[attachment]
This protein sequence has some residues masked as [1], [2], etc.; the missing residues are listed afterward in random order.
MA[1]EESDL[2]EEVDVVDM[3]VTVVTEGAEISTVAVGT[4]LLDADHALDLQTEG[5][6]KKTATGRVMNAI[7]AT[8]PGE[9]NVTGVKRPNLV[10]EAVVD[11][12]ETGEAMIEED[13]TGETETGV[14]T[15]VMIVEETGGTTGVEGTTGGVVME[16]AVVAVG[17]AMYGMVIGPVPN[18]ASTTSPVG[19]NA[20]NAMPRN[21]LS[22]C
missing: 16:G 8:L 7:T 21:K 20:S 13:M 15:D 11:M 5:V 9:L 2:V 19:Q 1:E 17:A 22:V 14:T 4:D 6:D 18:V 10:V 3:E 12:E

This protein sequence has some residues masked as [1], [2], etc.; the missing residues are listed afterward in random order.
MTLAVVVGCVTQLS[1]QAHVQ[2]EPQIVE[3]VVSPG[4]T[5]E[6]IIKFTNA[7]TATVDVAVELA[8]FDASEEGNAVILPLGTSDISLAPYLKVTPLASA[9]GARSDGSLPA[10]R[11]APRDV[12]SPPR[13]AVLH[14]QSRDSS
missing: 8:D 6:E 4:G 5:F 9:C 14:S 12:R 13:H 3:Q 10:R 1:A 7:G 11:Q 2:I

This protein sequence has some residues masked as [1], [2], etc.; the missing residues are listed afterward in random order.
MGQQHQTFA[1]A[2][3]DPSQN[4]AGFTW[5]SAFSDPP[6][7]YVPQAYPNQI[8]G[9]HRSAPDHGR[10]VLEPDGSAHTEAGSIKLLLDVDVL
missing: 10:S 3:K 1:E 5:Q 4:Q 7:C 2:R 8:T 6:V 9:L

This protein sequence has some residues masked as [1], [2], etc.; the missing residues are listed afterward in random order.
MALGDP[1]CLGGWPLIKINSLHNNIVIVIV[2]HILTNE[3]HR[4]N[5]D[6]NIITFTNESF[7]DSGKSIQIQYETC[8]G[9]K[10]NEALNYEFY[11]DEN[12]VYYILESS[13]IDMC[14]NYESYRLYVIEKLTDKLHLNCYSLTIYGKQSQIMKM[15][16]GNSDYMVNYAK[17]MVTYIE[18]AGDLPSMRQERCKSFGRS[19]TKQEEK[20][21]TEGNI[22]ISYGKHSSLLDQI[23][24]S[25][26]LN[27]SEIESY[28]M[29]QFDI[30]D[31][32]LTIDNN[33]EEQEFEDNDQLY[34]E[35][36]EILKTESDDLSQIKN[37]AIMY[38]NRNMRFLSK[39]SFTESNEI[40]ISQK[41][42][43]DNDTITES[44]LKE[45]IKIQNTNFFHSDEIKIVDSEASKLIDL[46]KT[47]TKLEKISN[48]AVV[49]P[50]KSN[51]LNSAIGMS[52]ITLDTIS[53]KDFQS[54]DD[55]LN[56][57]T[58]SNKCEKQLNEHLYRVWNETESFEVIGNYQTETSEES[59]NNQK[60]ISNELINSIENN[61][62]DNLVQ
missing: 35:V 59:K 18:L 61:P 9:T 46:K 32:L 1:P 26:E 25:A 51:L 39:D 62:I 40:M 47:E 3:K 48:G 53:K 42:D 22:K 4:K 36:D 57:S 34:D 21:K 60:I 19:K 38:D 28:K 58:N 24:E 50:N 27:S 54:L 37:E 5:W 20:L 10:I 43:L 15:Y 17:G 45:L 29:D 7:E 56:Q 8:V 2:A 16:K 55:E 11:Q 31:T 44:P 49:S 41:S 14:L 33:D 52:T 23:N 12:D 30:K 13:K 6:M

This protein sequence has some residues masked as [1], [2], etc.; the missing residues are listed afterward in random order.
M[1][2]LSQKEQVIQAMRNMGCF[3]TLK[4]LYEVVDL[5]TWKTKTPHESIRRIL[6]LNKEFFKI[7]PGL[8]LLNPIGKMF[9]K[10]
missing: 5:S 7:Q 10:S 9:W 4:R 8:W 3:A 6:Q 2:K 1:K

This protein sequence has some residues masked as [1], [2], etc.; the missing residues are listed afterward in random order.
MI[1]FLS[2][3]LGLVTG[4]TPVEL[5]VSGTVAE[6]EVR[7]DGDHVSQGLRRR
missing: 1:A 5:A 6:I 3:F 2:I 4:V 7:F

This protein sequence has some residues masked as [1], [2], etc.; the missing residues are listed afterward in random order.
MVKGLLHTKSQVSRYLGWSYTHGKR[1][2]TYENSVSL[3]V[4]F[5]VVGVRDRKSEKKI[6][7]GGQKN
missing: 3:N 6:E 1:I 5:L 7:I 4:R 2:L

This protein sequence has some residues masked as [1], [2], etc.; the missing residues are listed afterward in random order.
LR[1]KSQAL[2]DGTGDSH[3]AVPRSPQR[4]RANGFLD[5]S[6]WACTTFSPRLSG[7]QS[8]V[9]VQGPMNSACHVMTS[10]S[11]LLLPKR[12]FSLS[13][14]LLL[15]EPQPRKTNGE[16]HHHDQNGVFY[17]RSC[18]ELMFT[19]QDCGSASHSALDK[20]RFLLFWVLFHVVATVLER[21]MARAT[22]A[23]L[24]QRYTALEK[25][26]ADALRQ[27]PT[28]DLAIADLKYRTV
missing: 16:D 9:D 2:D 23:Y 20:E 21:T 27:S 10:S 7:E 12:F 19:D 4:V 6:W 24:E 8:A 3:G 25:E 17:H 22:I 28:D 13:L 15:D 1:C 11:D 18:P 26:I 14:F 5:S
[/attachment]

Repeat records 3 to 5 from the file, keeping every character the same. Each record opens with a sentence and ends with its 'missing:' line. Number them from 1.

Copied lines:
This protein sequence has some residues masked as [1], [2], etc.; the missing residues are listed afterward in random order.
MGQQHQTFA[1]A[2][3]DPSQN[4]AGFTW[5]SAFSDPP[6][7]YVPQAYPNQI[8]G[9]HRSAPDHGR[10]VLEPDGSAHTEAGSIKLLLDVDVL
missing: 10:S 3:K 1:E 5:Q 4:Q 7:C 2:R 8:T 6:V 9:L

This protein sequence has some residues masked as [1], [2], etc.; the missing residues are listed afterward in random order.
MALGDP[1]CLGGWPLIKINSLHNNIVIVIV[2]HILTNE[3]HR[4]N[5]D[6]NIITFTNESF[7]DSGKSIQIQYETC[8]G[9]K[10]NEALNYEFY[11]DEN[12]VYYILESS[13]IDMC[14]NYESYRLYVIEKLTDKLHLNCYSLTIYGKQSQIMKM[15][16]GNSDYMVNYAK[17]MVTYIE[18]AGDLPSMRQERCKSFGRS[19]TKQEEK[20][21]TEGNI[22]ISYGKHSSLLDQI[23][24]S[25][26]LN[27]SEIESY[28]M[29]QFDI[30]D[31][32]LTIDNN[33]EEQEFEDNDQLY[34]E[35][36]EILKTESDDLSQIKN[37]AIMY[38]NRNMRFLSK[39]SFTESNEI[40]ISQK[41][42][43]DNDTITES[44]LKE[45]IKIQNTNFFHSDEIKIVDSEASKLIDL[46]KT[47]TKLEKISN[48]AVV[49]P[50]KSN[51]LNSAIGMS[52]ITLDTIS[53]KDFQS[54]DD[55]LN[56][57]T[58]SNKCEKQLNEHLYRVWNETESFEVIGNYQTETSEES[59]NNQK[60]ISNELINSIENN[61][62]DNLVQ
missing: 35:V 59:K 18:L 61:P 9:T 46:K 32:L 1:P 26:E 25:A 51:L 39:D 62:I 40:M 47:E 3:K 48:G 53:K 42:D 22:K 4:K 36:D 57:S 34:D 21:K 60:I 19:K 38:D 28:K 58:N 24:E 50:N 27:S 54:L 37:E 5:W 20:L 10:I 43:L 15:Y 17:G 45:L 29:D 7:E 56:Q 8:V 2:A 16:K 55:E 11:Q 31:T 44:P 49:S 41:S 14:L 33:D 52:T 23:N 12:D 30:K 13:K 6:M

This protein sequence has some residues masked as [1], [2], etc.; the missing residues are listed afterward in random order.
M[1][2]LSQKEQVIQAMRNMGCF[3]TLK[4]LYEVVDL[5]TWKTKTPHESIRRIL[6]LNKEFFKI[7]PGL[8]LLNPIGKMF[9]K[10]
missing: 5:S 7:Q 10:S 9:W 4:R 8:W 3:A 6:Q 2:K 1:K